than in any previous four years. Yet
they were never so well known as at the
time when they commenced to adver
tise so largely." Advertisers' Gazette.
Cliased bv a Wolf.
A good many years ago, when publish
ing newspapers in Michigan was a
brigandish sort of business, a man known
as V.Old Sol Shipley" waa employed on
a journal in Eaton county. He had just
come from the East, and was in mortal
terror of wolves, bears and the other
wiia ammais aoounaing in the swamps
and forests. The proprietor of the
paper had a big dog, which took a great
liking to Shipley. One evening, says
the Detroit Free lre$, the old man
started to go out to a farmer's, about a
mile from town, where there was to be a
Payment of Totcn Indebtedness. grand "hoe down," and the dog sneaked
A bill is before the New York Legisla- after him, skulking along so softly that
tore to regulate the manner in which
any town of the State which has bonded
itself ' in aid 'of any railroad can pay eff
the inde"bb5dnes8 thus incurred. The
bill provides that upon the application
in writing of ' . citizens or taxpayers of
any town of that State to the supervisor
Old Sol didn't see him until dear of the
village. Then happening to turn around
he found the dog at his heels, and he
made a clean jump of ten feet, believing
that a wolf was with him. The dog gave
a yelp and made after him, and,hipley
fled down the road like a rabbit Agoing
ting was all the pain there was in it.
Me nnauy got me to ne.DacKana open
my mouth, and then he slipped in his
forceps aud closed them around the
tooth. ' Ohsordorordonbordosof orsor I "
I cried. But he didn't j?ay any atten
tion to it. He drew in a full breath
grasped the forceps tightly, and then
pulled. Great spoons 1 but didn't it
seem as if my head was going ! I tried
to shout, grappled at him, kicked, and
then he held up the old snag and said :
" There 1 I guess you won't feel any
more aching." . I leaped down and
hugged him. I promised him ten mil
lions; I told him to make my home his
house forever; I hugged him. again. I
shook him again. I shook hands with
everybody in the street, . kissed my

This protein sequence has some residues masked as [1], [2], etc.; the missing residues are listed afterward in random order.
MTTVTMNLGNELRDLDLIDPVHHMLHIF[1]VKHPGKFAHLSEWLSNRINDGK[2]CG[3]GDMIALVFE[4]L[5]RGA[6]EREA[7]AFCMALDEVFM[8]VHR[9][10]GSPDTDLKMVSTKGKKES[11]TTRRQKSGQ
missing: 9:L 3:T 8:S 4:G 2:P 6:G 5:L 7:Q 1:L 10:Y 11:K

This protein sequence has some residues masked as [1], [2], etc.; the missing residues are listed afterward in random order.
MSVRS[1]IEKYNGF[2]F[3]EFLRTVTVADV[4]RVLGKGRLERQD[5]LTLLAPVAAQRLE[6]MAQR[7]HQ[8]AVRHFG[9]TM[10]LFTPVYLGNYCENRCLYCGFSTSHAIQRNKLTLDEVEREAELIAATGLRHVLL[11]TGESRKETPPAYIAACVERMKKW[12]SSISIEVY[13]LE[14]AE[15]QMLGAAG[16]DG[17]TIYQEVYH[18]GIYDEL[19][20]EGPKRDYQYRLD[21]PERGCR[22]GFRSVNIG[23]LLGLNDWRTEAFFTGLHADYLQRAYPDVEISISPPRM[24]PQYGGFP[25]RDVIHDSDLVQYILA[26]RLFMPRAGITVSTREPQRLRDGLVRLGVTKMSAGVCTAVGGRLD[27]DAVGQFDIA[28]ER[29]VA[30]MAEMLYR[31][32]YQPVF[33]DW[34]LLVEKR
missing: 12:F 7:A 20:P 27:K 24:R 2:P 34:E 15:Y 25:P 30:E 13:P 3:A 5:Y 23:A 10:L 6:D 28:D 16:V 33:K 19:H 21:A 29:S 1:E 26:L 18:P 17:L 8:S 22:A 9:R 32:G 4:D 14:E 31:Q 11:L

wife, bought the baby a dozen rattle
boxes in a heap, and it seemed to me
as if the world wa3 too small for me, I
was so happy.
To'lVhoBn She Says "AW
A woman never quite forgets the man
who has once loved her. She may not
have loved him; she may, indeed, have
given him the "no instead ol the
",yes" he hoped for; but the remem
brance that he desired a " yes " always
softens her thoughts of him, and would
make him, were he reminded of it a
friend forever. There may be girls who
make a jest of discarded suitors ; but
they are generally very young, and the
wooing has been something that did not
betoken ' much depth of tenderness.
There are mercenary , offers, too, that
only awaken scorn and hate' in the
woman wooed for money and not for
herself; but really to have touched a
man's heart is some thine: not to bo for-
Mr. C. A. Kingsbury writes as follows merely as a weight to sink and hold the
in Forest and Stream of a bath in the rafts in position. ' But very little pile
Dead sea: work will be required. The prosecution
Beaching at length this most remarka- ef the work will furnish steady employ-
ble of all tho seas and lakes on our globe, ment to at least fifteen hundred men for
we prepared to take a bath and such a several years, besides the additional
bath I can hardly expect ever to take employment that would be afforded in -
I had previously bathed in nu- carrying materials and supplies, ana win
do much to temporarily relieve th
financial and commercial prostration of
New Orleans.
Captain Ead further sold tliat the
summer would be consumed in surveys
and in making contracts for materials, .
supplies, labor, transportation, etc-, aud
he thought he could get ready to link
his first raft about the 1st of OctoUr
next. The south pasa will be choeen for
the work on account of the fixmne cf
its bed, as compared with the other
merous seas, lakes, and rivers, but never
did I enjoy such a bath as this. The
specific gravity of the water is euch,
from its holding in solution so large a
proportion of salts (twenty-six and a
half per cent), that one floats upon its
surface like a cork. At the time there
was only a gentle ripple upon the soa,
and being a good swimmer I at once
struck out into deep water. I soon found
that I could not only swim and float
with wonderful ease, but that I could
actually walk in the water, sinking only passes of tho Delta. ,
to the armpits. Discovenncr this fact, 1
made for the shore, and taking Dr. C
one of our party, who could not swim,
led him into the sea where the water was
many fathoms deep. At first, ho was
quite reluctant to follow me, but he soon
gained confidence on finding there was
no danger of sinking, and he enjoyed the
novel bath as much as if he had been an
expert swimmer. ' Should the bather al
low the water to' get into his eyes or
mouth he would suffer considerable
abatement to his enjoyment, on account
It a in Diet,
This is what children ought on every
account to e acenstomed t j from tho
first; it is vastly more for their prtiwnt
health and comfort than" little nice
things, with which toni parents are o